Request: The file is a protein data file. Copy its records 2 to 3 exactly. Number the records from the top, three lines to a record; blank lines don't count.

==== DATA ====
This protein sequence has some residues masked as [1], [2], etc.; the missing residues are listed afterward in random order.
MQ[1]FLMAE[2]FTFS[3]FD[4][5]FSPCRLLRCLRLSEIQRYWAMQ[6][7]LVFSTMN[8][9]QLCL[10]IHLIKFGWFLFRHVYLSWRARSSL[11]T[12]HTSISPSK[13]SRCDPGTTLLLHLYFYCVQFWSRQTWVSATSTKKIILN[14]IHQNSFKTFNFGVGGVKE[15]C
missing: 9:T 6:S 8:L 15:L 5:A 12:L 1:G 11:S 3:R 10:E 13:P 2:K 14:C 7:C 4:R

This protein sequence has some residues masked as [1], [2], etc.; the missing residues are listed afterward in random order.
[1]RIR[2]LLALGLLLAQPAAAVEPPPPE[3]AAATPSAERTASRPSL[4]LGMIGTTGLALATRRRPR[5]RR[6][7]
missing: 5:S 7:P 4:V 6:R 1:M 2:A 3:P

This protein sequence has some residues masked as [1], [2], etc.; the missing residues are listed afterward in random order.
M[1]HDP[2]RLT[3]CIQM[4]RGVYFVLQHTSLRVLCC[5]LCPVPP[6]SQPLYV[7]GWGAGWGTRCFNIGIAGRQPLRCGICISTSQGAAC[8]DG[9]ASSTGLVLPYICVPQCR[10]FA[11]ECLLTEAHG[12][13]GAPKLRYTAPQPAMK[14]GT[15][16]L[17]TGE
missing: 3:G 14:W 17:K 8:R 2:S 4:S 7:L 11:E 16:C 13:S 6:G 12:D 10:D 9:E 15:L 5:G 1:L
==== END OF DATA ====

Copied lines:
This protein sequence has some residues masked as [1], [2], etc.; the missing residues are listed afterward in random order.
[1]RIR[2]LLALGLLLAQPAAAVEPPPPE[3]AAATPSAERTASRPSL[4]LGMIGTTGLALATRRRPR[5]RR[6][7]
missing: 5:S 7:P 4:V 6:R 1:M 2:A 3:P

This protein sequence has some residues masked as [1], [2], etc.; the missing residues are listed afterward in random order.
M[1]HDP[2]RLT[3]CIQM[4]RGVYFVLQHTSLRVLCC[5]LCPVPP[6]SQPLYV[7]GWGAGWGTRCFNIGIAGRQPLRCGICISTSQGAAC[8]DG[9]ASSTGLVLPYICVPQCR[10]FA[11]ECLLTEAHG[12][13]GAPKLRYTAPQPAMK[14]GT[15][16]L[17]TGE
missing: 3:G 14:W 17:K 8:R 2:S 4:S 7:L 11:E 16:C 13:S 6:G 12:D 10:D 9:E 15:L 5:G 1:L